On a Saturday morning, a handful of SB volunteers gathered at the casa principal to hike up to the top of “the Cristo.” They do this hike often, but this time the group is equipped with a supply of trash bags and some rubber gloves. The mini-mission for today is to do something about the litter problem along the stairway up.
Cochabamba is famous for being the home to the world’s largest statue of Jesus. At 34.2 meters in height, the figure beats Rio de Janeiro’s Christ the Redeemer by 4.1 meters. Cochabamba’s Cristo is even taller than Swiebodzin, Poland’s Christ the King, as long the crown isn’t taken into account. Cristo de la Concordia is a Cochabamba icon and the most important tourist attraction in the city.
To reach the Cristo, which towers from the top of San Pedro Hill, visitors can either ascend 1,399 stairs or take the the cable car. Both receive a steady stream of traffic during the day. At the top, a beautiful panoramic of the city in a valley awaits, and on a clear day you can see the jagged snowcapped Cerro Tunari and its surrounding peaks.
Along a littered path
Some people hike to the top for the view, some people for the exercise, and for some the route is a religious mini-pilgrimage. For everyone taking in the view, the purity of the landscape and the trail of stairs is interrupted by a trash problem. Although trash bins spot the sides of the trail every several hundred meters, they sit full, neglected by maintenance personnel, and unused by many of the site’s visitors.
As in many municipalities in Bolivia where resources are scarce, the waste management system in Cochabamba leaves much behind. Green dumpsters with heavy lids can be found every few blocks within the city. But for pedestrian traffic that doesn’t expect well-maintained public trash bins, food and drink packaging is discarded onto the ground.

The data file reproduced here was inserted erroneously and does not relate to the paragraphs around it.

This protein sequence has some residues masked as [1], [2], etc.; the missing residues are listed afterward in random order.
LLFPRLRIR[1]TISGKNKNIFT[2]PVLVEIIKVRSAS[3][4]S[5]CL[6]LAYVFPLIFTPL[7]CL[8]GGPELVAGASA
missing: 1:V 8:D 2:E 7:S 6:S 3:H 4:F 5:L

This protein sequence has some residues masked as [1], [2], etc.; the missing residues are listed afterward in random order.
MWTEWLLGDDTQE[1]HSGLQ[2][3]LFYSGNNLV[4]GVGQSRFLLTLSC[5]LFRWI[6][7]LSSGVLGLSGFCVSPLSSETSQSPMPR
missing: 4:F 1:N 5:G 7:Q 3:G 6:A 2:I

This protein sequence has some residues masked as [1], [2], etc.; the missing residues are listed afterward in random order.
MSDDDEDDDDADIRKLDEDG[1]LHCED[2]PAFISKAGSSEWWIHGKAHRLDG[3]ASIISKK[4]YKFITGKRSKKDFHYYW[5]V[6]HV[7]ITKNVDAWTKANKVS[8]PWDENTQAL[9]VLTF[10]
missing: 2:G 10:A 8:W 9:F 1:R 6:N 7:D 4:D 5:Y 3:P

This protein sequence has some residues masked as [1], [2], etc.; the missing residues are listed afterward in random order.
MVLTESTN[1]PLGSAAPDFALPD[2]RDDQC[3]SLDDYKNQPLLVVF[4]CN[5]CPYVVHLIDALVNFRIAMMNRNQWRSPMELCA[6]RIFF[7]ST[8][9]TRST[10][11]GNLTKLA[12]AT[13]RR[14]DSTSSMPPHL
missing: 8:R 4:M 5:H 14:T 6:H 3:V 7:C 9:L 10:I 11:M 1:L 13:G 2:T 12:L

A small gesture
Brian Steber, who spearheaded the Cristo clean-up excursion, is volunteering through Sustainable Bolivia as a doctor at Centro de Salud Villa Israel, one of Mano a Mano’s health clinics. This is his second volunteer trip to Cochabamba; he first came in 2010 to volunteer with Centro de Salud Pacata and to find a clinic that could use some longer-term support.
The idea to try to put a dent in the route’s litter problem occurred to Brian on one of his regular hikes up there. He goes frequently for fitness and fresh air. Since he has a network of contacts through SB, the fellow volunteers in his housing with a Bolivian family, and through the clinic where he works, he decided to see how many people wanted to join him to pick up some trash.
“The hike up to El Cristo is a beautiful way to get some exercise and take in spectacular views,” says Brian. “Hopefully, over time, we will be able to clean up the stairway and make it even more enjoyable.”
By the end of the Saturday morning, a handful of volunteers had collected eight full bags of trash. After several hours of effort, snack bags and drink bottles are still scattered along the path. Vendors will continue selling packaged products all along the stairway, and people will continue to buy them. Trash bins will continue to be neglected, and waste disposal will continue to be a systematic problem in Cochabamba, including on site at its most prized attraction.
The volunteers are hopeful that their clean-up project served as a small gesture of conscientiousness. Bystanders reacted in a number of ways to the trash-collecting volunteers. A few gave them a warm “gracias” while others contributed with a handful of trash items themselves. At the end of the excursion, a volunteer put it this way: “If one person decides not to litter on the Cristo path today, then this was worthwhile.”